As an example of a case that would likely benefit from focus questions, the Court’s May 9 order granting certiorari includes this quintet of issues, as framed by the Petitioner:

Issues – Administrative Law – 1) Did Respondent err in terminating a voucher without affording procedural due process guaranteed under federal and MD administrative common law?[2] 2) Does a MD charge of second degree assault constitute “violent criminal activity” and grounds for voucher termination? 3) Did Respondent err in interpreting its policy to require notice within two weeks of an unplanned and unforeseen absence from the housing rented with the voucher? 4) Is breach of a financial obligation that had been cured adequate grounds for voucher termination? 5) Did Respondent err in failing to explicitly consider all relevant facts before voucher termination?

Although it is possible that the Court plans to address all five issues, it is more likely that fewer than five issues—perhaps only one issue—drew the Court’s attention as worthy of review. As it stands, the parties will have to not only brief this broad array of issues but also prepare oral arguments for each one.

After the Court reads the briefs and researches the relevant statutes and case law, it will most likely have a narrower set of questions for the parties—questions that the judges may even carry with them to the bench as oral-argument notes. A short letter to the parties, two weeks before oral argument, presenting the major questions that the Court considers unresolved would significantly improve the quality of the arguments. It would certainly give each advocate the best chance to direct the Court to the most pertinent pages of the record and meaningfully interact with the panelists on the points that most interest them. All would benefit.

[1] Appellate practitioners should know—and avoid—the popular misuse of the phrase “beg the question.” Question begging is stating a desired answer as a question’s premise. It is not good advocacy because it is not helpful to the reviewing court. Examples include: “Is it unlawful to murder one’s friend?” “Did the trial court err by denying due process?” “Can the CEO waste corporate assets in violation of his fiduciary duties?” More commonly, people (including many attorneys and judges) erroneously use the phrase “begs the question” as shorthand for “leads to the next question” or “raises another question.” Examples of such misuses would be “they are grilling burgers, which begs the question ‘What drinks should we bring?’” or “the Ravens play at 8 pm in Green Bay, which begs the question ‘Will cold weather be a factor?’” Those are perfectly fine follow-up questions, but they are not “begged” questions.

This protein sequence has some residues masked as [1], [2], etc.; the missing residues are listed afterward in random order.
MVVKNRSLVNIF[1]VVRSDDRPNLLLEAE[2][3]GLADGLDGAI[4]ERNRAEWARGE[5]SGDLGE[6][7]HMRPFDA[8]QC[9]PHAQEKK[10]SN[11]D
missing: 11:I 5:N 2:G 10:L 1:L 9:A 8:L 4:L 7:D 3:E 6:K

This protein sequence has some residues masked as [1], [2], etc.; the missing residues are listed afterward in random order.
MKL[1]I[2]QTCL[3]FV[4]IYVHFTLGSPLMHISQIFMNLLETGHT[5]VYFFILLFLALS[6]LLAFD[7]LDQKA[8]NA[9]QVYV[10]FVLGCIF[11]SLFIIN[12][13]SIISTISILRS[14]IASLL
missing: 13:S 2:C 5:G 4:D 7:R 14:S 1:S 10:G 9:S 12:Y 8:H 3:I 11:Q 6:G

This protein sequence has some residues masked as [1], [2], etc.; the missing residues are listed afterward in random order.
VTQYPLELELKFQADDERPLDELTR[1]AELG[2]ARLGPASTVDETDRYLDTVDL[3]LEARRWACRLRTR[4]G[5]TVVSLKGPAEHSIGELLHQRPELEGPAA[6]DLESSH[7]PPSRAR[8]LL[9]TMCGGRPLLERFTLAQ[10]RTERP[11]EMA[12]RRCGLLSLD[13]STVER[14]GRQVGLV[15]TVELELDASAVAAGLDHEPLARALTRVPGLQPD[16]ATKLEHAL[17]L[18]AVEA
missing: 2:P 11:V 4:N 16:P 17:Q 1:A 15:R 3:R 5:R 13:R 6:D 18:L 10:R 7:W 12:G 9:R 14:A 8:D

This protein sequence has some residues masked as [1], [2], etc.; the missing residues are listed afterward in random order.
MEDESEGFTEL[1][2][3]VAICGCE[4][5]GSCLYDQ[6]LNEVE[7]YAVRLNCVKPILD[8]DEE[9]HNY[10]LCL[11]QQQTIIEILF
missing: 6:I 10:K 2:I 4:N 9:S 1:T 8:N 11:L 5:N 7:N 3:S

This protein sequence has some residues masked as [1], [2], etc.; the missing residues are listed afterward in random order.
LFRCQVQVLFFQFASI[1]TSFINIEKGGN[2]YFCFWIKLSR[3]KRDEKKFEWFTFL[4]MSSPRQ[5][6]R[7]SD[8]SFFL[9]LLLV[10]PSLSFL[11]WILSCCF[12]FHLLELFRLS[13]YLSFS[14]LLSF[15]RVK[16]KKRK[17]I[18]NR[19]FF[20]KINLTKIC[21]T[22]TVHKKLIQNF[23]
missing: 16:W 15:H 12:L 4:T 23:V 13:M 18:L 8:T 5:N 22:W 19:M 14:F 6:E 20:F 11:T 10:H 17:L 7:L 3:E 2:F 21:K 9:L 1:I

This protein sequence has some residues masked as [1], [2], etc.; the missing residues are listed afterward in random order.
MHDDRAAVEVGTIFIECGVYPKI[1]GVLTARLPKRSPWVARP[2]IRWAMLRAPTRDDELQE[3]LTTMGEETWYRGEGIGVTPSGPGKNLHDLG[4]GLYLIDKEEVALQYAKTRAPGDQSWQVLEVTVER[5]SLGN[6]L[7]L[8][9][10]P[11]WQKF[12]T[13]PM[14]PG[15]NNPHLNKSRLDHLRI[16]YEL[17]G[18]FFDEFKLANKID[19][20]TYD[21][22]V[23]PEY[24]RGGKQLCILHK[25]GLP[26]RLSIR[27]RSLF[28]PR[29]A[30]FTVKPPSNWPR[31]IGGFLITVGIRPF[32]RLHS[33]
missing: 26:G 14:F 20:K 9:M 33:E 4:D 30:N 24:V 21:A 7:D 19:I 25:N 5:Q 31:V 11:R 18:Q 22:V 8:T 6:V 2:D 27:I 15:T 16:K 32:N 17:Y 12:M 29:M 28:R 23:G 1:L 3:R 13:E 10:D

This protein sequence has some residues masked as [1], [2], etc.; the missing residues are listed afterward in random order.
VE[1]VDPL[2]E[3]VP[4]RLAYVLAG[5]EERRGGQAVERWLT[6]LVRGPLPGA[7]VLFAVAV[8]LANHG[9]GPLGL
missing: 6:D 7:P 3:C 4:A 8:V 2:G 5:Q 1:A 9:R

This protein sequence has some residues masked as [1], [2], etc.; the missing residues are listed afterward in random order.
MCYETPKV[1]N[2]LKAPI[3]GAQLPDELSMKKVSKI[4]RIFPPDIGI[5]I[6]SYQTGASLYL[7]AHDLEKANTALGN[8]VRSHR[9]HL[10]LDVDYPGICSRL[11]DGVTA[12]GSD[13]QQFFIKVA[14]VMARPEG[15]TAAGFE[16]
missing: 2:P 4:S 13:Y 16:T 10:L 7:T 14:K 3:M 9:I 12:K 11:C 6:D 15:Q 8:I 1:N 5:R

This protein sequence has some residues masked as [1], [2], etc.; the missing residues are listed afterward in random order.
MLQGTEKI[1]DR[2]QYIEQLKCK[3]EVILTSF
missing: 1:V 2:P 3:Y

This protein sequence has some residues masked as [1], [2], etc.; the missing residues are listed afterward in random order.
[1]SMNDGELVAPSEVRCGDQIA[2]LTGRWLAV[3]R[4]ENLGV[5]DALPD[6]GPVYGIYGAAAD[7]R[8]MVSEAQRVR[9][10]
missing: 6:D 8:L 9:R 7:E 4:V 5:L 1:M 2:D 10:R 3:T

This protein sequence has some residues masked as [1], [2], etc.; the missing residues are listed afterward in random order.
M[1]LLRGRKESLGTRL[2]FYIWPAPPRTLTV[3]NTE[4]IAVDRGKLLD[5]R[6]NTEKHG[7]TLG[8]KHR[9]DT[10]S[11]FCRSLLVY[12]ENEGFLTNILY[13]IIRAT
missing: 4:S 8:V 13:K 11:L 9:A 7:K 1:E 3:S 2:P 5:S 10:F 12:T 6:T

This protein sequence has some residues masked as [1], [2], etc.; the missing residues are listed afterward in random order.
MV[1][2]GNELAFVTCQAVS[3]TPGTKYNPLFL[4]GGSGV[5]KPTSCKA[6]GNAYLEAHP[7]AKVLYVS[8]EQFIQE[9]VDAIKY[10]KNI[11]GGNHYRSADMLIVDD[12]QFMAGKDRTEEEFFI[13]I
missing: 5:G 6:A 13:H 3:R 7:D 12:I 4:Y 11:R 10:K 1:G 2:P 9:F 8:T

[2] Issue 1 truly begs the question. Of course, no one can deny “procedural due process guaranteed under federal and MD administrative common law.” If the right at issue is truly “guaranteed” by “law,” there is nothing left for the court to decide. Although appellate practitioners want to lead the reviewing court to a desired conclusion, there is little to be gained by presenting the desired conclusion as an established premise of the question.

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4 responses to “Why Maryland Appellate Courts Should Send Focus Letters Before Oral Arguments”

  1. Michael Wein says :


    It’s an interesting proposal, though I think it would have to be considered as part of a comprehensive analysis on updating appellate court rules and procedures. California’s appellate system for example has these focus letters, but they also decide and delegate appellate arguments very differently. For one, it is my understanding that appellate matters are very much initially examined by the staff attorneys in the multiple intermediate appellate divisions, which is comparable to how some of their trial work is done, in a system very foreign compared with Maryland. Second, California is by far the most populous state, with very different bar requirements compared with Maryland. (That includes that they are the only state in the U.S. that has non-ABA approved law schools, with attorneys licensed to practice law only in California, regardless of the ABA certification, or coming from a correspondence or online law school).